A new round in the conflict between private and public rights
The question of what happens when a trademark is used in the name of a blog or site as a part of the opinion delivered through the content has been addressed by the Federal Court of Appeal on Civil and Commercial Matters
In recent years the Argentine courts have dealt with conflicts involving the use of trademarks in the digital environment. One of the most sensitive issues has been the tension between trademark owners’ rights and the use of their trademarks in digital media content (ie, websites, blogs and social media posts).
In a case where a trademark was used in blog comments criticising the quality of dental services provided by the claimant, the federal court held that “the search, reception and dissemination of ideas of any kind through the Internet is deemed as falling within the constitutional right that protects freedom of speech” (Section 1, Law 26.032) (Argentine Federal Court of Appeal on Civil and Commercial Matters, Division III, Artes Dentales SRL v Google Inc, April 30 2014).
The use of trademarks in blogs, websites and posts creates a lot of work for the courts, which need to balance trademark rights with freedom of speech, consumer information and other public rights.
But what would happen if someone went one step further and included a trademark in the name of a blog or site not for commercial use, but rather as a part of the opinion delivered through the content? This was the issue considered by Division III of the Federal Court of Appeal on Civil and Commercial Matters in Arte Gráfico Editorial Argentino SA v Castaneda Matías (February 11 2014).
Arte Gráfico Editorial Argentino (AGEA) is a major media group which owns Clarín, one of the most influential and widely read Argentine newspapers. AGEA was politically opposed to the administration of former President Néstor Kirchner. The confrontation became an intensely public political affair and Kirchner devoted several speeches to denouncing Clarín and its editorial opinion. In a speech questioning Clarín about how the newspaper had commented on the results of local elections in Catamarca, Kirchner said “Qué te pasa Clarín?” (“What’s up with you Clarín?”).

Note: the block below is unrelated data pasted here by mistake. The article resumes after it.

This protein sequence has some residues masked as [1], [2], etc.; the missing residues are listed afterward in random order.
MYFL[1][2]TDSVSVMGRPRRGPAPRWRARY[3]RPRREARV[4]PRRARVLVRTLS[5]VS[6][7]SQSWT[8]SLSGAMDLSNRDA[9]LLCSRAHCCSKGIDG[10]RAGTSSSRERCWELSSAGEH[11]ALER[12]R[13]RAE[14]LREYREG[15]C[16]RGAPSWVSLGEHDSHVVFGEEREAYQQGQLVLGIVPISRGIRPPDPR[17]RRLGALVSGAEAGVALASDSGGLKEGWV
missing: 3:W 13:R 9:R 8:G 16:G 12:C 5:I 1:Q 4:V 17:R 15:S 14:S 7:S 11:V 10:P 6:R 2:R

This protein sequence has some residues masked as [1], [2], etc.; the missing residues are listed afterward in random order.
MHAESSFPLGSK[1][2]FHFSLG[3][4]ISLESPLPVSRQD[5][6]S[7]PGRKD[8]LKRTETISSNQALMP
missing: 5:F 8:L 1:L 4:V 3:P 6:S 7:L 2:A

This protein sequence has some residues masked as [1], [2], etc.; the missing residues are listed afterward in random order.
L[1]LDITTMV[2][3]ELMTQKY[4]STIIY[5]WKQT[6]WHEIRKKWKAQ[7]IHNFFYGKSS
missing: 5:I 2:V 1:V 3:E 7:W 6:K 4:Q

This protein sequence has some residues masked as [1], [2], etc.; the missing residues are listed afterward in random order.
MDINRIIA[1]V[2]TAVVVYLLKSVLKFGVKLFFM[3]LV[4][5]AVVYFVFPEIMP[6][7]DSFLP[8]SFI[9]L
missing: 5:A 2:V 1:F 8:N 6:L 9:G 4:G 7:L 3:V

Based on that quote, Mr Castañeda registered the domain name ‘quetepasaclarín.com’ and AGEA filed suit for trademark infringement, requesting cancellation of the domain name and damages. AGEA invoked its ownership of trademark registrations for CLARIN, the domain name ‘clarín.com’ and the fact that its CLARIN trademark was well known. Before bringing the action on the merits before the court, AGEA obtained a preliminary injunction in its favour.
Castañeda responded to the claim by explaining that the blog name was based on the quote from the president’s speech, and therefore AGEA had no rights in the quote because the rights in it belonged to the author. Moreover, Castañeda alleged that there was no bad faith in the domain name registration because the registration sought no advantage from or defamation of AGEA’s trademarks. There was no likelihood of confusion between AGEA’s trademarks and the blog name; therefore, AGEA suffered no damage.
The first-instance court ruled against Castañeda and ordered him to stop using the word ‘clarín’ in any manner. It also assigned the name of the blog to AGEA and awarded damages of Ps20,000.
Both parties appealed and Division III of the Federal Court reversed the first-instance decision.